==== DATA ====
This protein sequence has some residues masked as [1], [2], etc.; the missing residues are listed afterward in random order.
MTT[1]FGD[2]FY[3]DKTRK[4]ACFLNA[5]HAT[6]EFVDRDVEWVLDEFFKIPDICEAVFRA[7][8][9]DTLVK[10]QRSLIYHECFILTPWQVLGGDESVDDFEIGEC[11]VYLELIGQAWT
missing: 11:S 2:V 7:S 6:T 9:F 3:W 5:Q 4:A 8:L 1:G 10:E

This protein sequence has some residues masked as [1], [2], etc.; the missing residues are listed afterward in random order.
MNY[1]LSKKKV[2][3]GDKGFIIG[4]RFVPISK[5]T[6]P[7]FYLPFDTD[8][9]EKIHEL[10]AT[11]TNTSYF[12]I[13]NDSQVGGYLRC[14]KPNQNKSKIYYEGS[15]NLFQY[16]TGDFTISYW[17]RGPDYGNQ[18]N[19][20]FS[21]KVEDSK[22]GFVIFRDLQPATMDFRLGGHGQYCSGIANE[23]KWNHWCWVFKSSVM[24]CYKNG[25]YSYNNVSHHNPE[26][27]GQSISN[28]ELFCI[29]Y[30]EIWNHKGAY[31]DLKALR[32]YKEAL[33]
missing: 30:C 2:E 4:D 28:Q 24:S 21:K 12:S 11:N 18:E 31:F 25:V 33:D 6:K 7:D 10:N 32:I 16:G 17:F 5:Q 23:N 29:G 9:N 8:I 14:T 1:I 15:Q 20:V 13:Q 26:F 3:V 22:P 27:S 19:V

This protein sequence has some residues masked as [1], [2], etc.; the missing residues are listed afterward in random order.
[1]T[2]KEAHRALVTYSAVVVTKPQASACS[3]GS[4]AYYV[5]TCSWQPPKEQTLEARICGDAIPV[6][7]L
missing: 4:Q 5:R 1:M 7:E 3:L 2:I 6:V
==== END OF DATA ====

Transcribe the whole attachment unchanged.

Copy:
This protein sequence has some residues masked as [1], [2], etc.; the missing residues are listed afterward in random order.
MTT[1]FGD[2]FY[3]DKTRK[4]ACFLNA[5]HAT[6]EFVDRDVEWVLDEFFKIPDICEAVFRA[7][8][9]DTLVK[10]QRSLIYHECFILTPWQVLGGDESVDDFEIGEC[11]VYLELIGQAWT
missing: 11:S 2:V 7:S 6:T 9:F 3:W 5:Q 4:A 8:L 1:G 10:E

This protein sequence has some residues masked as [1], [2], etc.; the missing residues are listed afterward in random order.
MNY[1]LSKKKV[2][3]GDKGFIIG[4]RFVPISK[5]T[6]P[7]FYLPFDTD[8][9]EKIHEL[10]AT[11]TNTSYF[12]I[13]NDSQVGGYLRC[14]KPNQNKSKIYYEGS[15]NLFQY[16]TGDFTISYW[17]RGPDYGNQ[18]N[19][20]FS[21]KVEDSK[22]GFVIFRDLQPATMDFRLGGHGQYCSGIANE[23]KWNHWCWVFKSSVM[24]CYKNG[25]YSYNNVSHHNPE[26][27]GQSISN[28]ELFCI[29]Y[30]EIWNHKGAY[31]DLKALR[32]YKEAL[33]
missing: 30:C 2:E 4:D 28:Q 24:S 21:K 12:S 11:N 18:E 31:F 25:V 33:D 6:K 7:D 10:N 32:I 16:G 17:F 5:Q 23:N 29:G 9:N 8:I 14:T 1:I 15:Q 20:V 13:Q 26:F 3:V 22:P 27:S 19:V

This protein sequence has some residues masked as [1], [2], etc.; the missing residues are listed afterward in random order.
[1]T[2]KEAHRALVTYSAVVVTKPQASACS[3]GS[4]AYYV[5]TCSWQPPKEQTLEARICGDAIPV[6][7]L
missing: 4:Q 5:R 1:M 7:E 3:L 2:I 6:V